Last January, Vanilla Aircraft's VA001 set the world record for the longest unmanned internal combustion powered flight in history. Now the 36-ft (11-m) wingspan, diesel-powered drone has broken that record by staying aloft for 5 days, 1 hour and 24 minutes. After flying in a circular orbit for over 7,000 mi (11,265 km), it touched down with three days of fuel still in its tanks.
The successful aerial marathon was the tenth flight of the VA001. For the test, the ultra-endurance heavy fuel aircraft took off from NASA Wallops Flight Facility in Virginia on October 18 under remote pilot control before switching over to autopilot. It then maintained an altitude of 5,000 ft in a 2-mile orbit until it landed on October 23.
Designed for ultra-endurance operations for military and civilian customers, the VA001 is the product of a five-person startup in Falls Church, Virginia, and is intended to demonstrate a generic unmanned aircraft that can be customized for different needs. In addition, it requires much less logistical support than comparable drones.
The VA001 has 1.1 ft³ (31 liters) of space for payloads of up to 30 lb (13.6 kg), for which the system can provide 800 Watts. It is designed to stay aloft for up to 10 days at altitudes up to 15,000 feet (4,600 m) at a top speed of 75 knots (86 mph, 139 km/h), though it can loiter at 55 knots (63 mph, 102 km/h).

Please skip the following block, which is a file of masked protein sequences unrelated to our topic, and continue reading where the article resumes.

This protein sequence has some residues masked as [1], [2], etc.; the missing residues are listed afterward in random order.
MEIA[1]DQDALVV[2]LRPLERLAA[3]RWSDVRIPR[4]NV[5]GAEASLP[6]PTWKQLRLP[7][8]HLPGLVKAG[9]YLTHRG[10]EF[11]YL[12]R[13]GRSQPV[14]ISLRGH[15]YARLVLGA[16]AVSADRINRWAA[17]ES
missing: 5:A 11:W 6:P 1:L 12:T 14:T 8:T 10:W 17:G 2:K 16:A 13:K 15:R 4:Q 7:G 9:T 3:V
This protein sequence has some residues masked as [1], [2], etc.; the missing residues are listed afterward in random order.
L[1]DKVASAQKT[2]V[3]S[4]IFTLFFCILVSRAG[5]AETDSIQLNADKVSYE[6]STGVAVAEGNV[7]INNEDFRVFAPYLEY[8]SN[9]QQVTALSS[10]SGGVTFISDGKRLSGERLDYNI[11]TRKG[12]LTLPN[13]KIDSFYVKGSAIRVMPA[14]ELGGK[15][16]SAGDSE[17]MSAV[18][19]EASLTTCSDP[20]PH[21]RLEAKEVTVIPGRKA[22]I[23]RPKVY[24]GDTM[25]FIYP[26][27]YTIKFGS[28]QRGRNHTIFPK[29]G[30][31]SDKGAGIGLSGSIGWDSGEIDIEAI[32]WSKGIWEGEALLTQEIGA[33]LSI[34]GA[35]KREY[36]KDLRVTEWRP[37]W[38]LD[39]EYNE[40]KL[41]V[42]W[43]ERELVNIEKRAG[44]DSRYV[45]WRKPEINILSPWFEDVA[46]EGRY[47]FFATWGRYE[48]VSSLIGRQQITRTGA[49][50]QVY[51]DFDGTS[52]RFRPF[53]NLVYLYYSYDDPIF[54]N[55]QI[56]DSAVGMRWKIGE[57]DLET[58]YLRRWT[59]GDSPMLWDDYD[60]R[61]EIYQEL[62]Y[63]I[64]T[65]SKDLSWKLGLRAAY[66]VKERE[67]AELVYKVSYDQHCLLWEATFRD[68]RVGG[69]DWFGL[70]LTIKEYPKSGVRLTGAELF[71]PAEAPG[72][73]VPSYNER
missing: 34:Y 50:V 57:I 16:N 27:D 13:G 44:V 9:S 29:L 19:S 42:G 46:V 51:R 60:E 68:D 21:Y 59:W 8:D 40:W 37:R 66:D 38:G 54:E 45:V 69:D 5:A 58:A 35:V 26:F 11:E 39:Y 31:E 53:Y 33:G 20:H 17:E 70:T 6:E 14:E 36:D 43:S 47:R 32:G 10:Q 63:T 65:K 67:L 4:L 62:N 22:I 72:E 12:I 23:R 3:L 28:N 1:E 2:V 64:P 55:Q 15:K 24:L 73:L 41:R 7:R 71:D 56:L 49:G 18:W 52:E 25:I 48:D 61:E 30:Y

Possible payloads can include electro-optical and infrared imagers, synthetic aperture radar, SIGINT systems, communications nodes for agricultural mapping, disaster zone imaging, cellular network and internet distribution, and infrastructure monitoring missions. For the latest test, it carried a NASA multispectral imager and a Department of Defense sensor and radio.
After the successful endurance test, Vanilla Aircraft announced that production of the VA001 will proceed in the coming months.
"We have begun to fully demonstrate the viability of this ultra-long endurance aircraft system and are anxious to test new payloads and realize capabilities heretofore unimagined," said Vanilla Aircraft CEO Tim Heely. "We are excited to bring a new affordable, easily sustainable capability to the quickly expanding Unmanned System environment."Source:
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